Riding in the rain isn’t my favorite. It’s not exactly my second favorite, either, if I’m honest. However, I no longer despair of riding in the rain the way I used to. The advent of jerseys using Gore Windstopper has made all the difference. It’s funny to me that the development of a single fabric gave rise to an entire category of garment, but Castelli’s creation of the Gabba and now the Perfetto. So dominant has Castelli been in this regard that any other company’s effort to create a similar piece that I rather unavoidably end up comparing that piece to the Gabba.
The 7 Mesh Corsa Softshell is cut from Gore Windstopper but lacks the insulation incorporated into some similar pieces. As a result, it weighs a scant 265 grams (+/- depending on the size). I don’t get worked up about how much my clothing weighs, but the fact that this is so lightweight does contribute to how supple the piece is, making it especially comfortable.
I won’t ride off-road after heavy rain; I don’t want to tear up fire roads or trails. However I will ride in light or scattered showers. I’ve worn this while mountain biking and find it to be ideal for the dynamic movement required to descend. If a garment is too heavy or stiff it will bind in the shoulders and make moving around, especially moving back on the bike to get your butt over the rear wheel, more difficult.
With a short-sleeve base layer the Corsa is comfortable right up to 70 degrees. With a long-sleeve base layer, it’s good to the mid-50s and if you increase the weight of the base layer it’ll keep you comfortable into the upper 40s. I know I tend to run colder than some RKP readers, so feel free to revise those numbers down by five degrees or so if you don’t put arm warmers on until temperatures are below 60.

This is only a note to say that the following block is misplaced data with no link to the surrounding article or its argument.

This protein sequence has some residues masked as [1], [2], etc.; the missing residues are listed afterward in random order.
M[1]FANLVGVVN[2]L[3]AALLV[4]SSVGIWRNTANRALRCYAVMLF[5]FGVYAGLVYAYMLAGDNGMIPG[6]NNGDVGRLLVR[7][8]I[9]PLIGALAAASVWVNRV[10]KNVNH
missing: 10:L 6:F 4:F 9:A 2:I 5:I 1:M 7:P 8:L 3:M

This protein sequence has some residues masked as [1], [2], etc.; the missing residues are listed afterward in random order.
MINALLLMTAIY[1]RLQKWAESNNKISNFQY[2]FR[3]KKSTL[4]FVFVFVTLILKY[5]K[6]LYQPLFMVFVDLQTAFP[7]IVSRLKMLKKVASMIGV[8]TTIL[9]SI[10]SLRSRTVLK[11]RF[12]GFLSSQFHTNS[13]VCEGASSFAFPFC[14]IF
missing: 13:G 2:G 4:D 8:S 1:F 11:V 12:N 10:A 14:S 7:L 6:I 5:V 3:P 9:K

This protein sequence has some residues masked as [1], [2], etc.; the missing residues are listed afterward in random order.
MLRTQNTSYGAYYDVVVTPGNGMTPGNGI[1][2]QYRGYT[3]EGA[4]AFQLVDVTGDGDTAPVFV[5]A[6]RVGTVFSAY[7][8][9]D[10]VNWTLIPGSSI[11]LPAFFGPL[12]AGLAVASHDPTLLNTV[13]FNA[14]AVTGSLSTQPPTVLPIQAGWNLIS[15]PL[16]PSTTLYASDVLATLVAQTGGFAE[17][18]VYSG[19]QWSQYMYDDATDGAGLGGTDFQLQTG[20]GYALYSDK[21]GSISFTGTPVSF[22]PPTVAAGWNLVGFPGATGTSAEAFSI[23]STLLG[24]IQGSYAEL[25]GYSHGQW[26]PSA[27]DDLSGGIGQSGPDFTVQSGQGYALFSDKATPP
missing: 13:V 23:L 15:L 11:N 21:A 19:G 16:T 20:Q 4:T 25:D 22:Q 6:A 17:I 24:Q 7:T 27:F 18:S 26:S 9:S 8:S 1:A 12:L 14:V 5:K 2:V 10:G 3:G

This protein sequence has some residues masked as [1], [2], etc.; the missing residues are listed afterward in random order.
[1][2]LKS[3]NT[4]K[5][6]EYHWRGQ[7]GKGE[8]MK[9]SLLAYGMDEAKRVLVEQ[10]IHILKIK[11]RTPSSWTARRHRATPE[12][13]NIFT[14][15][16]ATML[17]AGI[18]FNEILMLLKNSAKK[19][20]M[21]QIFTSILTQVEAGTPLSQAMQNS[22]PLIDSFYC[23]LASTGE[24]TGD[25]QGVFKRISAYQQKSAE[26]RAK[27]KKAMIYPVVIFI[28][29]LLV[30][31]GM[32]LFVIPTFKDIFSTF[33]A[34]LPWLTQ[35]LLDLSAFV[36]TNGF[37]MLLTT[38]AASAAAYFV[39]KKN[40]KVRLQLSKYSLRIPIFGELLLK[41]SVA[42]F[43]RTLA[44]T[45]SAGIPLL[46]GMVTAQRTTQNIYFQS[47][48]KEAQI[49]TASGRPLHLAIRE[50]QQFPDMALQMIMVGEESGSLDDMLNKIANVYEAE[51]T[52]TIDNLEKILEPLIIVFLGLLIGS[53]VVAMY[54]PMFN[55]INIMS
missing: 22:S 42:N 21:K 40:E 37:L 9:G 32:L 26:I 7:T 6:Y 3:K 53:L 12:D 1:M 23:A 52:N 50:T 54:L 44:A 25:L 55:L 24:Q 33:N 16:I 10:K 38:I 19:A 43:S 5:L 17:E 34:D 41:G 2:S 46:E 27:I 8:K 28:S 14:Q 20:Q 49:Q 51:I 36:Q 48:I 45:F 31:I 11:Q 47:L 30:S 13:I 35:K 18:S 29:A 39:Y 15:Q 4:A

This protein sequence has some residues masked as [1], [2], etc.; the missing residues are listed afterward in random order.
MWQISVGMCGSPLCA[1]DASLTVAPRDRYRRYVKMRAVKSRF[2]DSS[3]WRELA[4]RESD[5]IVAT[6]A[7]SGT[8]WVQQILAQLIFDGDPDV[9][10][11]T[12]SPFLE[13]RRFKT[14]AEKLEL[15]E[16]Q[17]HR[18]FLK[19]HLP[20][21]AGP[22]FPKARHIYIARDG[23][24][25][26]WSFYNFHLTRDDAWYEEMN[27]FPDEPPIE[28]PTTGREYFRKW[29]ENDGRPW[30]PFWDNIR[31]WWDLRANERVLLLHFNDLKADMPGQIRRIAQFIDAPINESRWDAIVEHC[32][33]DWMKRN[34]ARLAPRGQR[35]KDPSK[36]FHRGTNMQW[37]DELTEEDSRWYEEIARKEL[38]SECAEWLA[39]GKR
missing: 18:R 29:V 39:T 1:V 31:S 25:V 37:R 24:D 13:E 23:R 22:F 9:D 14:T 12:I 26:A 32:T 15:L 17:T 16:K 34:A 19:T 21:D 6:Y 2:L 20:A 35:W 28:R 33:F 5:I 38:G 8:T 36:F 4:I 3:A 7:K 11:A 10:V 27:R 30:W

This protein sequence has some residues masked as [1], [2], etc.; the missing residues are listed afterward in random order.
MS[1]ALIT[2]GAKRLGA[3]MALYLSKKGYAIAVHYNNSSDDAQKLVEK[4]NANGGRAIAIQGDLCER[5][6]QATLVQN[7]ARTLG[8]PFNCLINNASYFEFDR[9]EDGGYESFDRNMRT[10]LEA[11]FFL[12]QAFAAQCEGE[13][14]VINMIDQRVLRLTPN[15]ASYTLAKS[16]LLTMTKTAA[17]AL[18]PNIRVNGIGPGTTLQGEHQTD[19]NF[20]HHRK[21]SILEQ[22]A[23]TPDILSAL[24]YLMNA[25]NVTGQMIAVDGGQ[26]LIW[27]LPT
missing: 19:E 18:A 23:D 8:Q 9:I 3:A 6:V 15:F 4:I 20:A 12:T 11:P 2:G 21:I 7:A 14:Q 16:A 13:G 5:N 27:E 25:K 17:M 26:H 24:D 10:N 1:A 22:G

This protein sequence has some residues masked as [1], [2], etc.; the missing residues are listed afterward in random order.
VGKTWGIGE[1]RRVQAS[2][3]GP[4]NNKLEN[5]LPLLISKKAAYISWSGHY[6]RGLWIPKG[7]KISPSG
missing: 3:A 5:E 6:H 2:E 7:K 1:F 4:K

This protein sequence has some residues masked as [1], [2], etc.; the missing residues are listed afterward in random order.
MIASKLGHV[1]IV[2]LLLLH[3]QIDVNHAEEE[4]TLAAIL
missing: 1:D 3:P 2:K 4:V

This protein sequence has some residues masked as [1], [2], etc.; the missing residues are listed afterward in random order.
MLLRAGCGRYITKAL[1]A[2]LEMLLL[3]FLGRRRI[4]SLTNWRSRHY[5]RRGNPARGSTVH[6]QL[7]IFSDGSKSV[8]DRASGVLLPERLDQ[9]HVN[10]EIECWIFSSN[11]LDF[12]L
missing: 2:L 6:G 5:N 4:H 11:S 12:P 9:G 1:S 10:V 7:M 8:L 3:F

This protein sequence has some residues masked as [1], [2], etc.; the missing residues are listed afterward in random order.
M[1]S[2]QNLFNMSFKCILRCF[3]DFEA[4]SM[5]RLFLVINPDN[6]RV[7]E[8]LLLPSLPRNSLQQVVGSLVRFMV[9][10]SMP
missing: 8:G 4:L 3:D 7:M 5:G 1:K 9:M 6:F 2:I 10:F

All the seams on the Corsa are fully taped, just the sort of step you take when you want to make sure a garment is waterproof. That said, Windstopper isn’t completely waterproof, and this is where we have to get into a somewhat philosophical consideration of the utility of waterproof garments during high-intensity rides. You’re going to sweat plenty if the ride is hard, right? No amount of breathability will allow the garment to shed all the moisture you produce during a hard ride or race. So you’re going to end up wet. Rather than worry about whether I’m dry or not, I just focus on whether or not I’m warm. And this thing does the trick.
One of my favorite features of the Corsa is the fact that the spray skirt is cut with enough room for my considerable trunk. There’s not much point in having a spray skirt if the first thing it does is ride up the moment you reach for the bar. A silicone gripper helps it stay in place.
Each of the jerseys from 7 Mesh that I’ve tried feature two large pockets in the rear with angled openings. It makes the contents easier to reach. The pockets also include drain holes, but I’ve yet to find myself in a situation where they would fulfill their purpose.
The Corsa comes in six sizes (XS-XXL). I wear the small, making the sizing run more in keeping with other North American brands, like Pearl Izumi or Voler. It comes in four colors, blue ox, carmine red, hi-lite yellow and black. The logos front and rear are reflective.
Final thought: With pieces like this, I actually look forward to rain when I line up for a race.
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